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Paper Towns

Paper TownsPaper Towns by John Green
My rating: 4 of 5 stars

A fairly average high school boy in central Florida lives next to an unbelievably uncommon girl of about the same age. She’s endearingly clever, but she’s also totally self-absorbed, casually inconsiderate, socially domineering, recklessly adventurous, and inexplicably popular. He is, of course, infatuated with her. It surprises no one when she goes missing just before graduation. She’s done that kind of thing before. But there are circumstances that suggest this time may be different. Fearing that she might be emotionally unstable enough to off herself, the average kid recruits a few friends to help him follow clues she’s left behind, seemingly for his benefit, to try to find her… or maybe her body.

I picked this up at my local library mainly because I recognized the author as the guy who did the entertaining and informative Crash Course videos on YouTube. I had no idea at the time: 1. That it had been made into a movie (so the sticker on the cover claims), 2. That it is set very near where I currently reside (a norther suburb of Orlando), or 3. What a paper town was (actually, I did, but I had never heard them called that).

Because of the age of the characters, the story is shelved as YA, but it’s not juvenile. The prose and pacing are both quite good. The crazy girl may not be overly likeable (although she is, in a way, admirable), and her imaginative pranks may be unbelievable, but her story is quite entertaining.

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An Outing with Other Oddballs in Orlando

I just returned from the OASIS 25 Science Fiction Convention in Orlando. I seldom attend conventions, but this is my second in as many years, although the one last year was technically a ‘symposium.’ The only one I ever went to prior to that was a Star Trek convention in Detroit. I don’t recall the year, but it was when cell phones and personal computers were still the stuff of science fiction.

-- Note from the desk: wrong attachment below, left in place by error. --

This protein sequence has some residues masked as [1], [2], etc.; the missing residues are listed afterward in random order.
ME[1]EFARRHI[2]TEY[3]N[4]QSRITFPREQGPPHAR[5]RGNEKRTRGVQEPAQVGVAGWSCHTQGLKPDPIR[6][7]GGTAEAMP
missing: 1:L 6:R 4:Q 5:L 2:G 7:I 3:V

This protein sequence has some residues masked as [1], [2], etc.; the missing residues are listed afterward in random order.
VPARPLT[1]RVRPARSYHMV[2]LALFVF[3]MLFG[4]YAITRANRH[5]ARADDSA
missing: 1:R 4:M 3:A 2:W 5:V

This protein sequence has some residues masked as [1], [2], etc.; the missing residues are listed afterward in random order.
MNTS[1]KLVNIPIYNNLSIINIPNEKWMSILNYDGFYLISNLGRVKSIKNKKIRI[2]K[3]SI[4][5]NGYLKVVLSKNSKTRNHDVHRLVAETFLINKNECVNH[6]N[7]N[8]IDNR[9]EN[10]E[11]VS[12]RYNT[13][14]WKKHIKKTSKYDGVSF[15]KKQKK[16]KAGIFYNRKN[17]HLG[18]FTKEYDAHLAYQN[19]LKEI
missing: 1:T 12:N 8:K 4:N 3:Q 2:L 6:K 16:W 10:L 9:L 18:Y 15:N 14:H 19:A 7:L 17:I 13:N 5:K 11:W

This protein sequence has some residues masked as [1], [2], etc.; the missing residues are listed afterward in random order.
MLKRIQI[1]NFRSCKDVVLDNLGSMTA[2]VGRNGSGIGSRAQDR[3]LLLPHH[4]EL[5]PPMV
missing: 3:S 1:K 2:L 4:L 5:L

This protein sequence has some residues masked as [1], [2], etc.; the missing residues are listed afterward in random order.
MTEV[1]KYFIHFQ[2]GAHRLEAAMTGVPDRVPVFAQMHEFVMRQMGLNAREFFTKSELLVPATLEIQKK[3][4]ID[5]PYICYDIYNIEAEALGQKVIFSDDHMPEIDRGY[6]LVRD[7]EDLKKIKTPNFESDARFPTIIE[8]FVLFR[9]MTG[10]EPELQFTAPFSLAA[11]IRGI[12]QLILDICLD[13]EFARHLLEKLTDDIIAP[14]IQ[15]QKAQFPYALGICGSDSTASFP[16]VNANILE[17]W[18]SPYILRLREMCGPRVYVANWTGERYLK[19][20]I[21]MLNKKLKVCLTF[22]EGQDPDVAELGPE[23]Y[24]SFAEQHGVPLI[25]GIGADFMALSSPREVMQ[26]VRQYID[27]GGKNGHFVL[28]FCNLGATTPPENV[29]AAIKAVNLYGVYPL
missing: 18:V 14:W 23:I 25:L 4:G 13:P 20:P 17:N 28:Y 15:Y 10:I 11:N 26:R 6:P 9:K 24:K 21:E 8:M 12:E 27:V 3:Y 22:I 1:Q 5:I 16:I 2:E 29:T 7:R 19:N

OASIS is one of the smaller annual science fiction conventions and I enjoyed it in large part because of this. It had a close, almost family reunion feel to it. The honored guests were all very approachable, as were the other attendees. Now, I’m wondering if maybe I should try to start a social life. I may even go again next year. Heck, I may consider joining the Orlando Area Science Fiction Society (OASFiS), the group that organizes these.

Obviously, I don’t get out much, and I never heard of either OASIS or OASFiS before this year, as far as I can recall. I found out about them when the president of the writers’ group I ostensibly belong to sent an email telling us that a local editor wanted submissions for a short book of ‘pulp’ style short stories he wanted to publish and provide free to OASIS 25 attendees. Oddly enough, one of the few short stories I had languishing in my files seemed to fit the bill, so I submitted it, thinking, what could it hurt? Imagine my surprise when the editor offered to buy it! This was not a big sale for a lot of money, and the publication is a limited edition ‘freebie,’ but it means a lot to me. I felt honored to have my story appear with one by Jack McDevitt, who has written several books that I have thoroughly enjoyed. Jack, of course, was at the convention. We chatted briefly and he seems like an extremely nice gentleman. Unfortunately, I forgot to take his picture.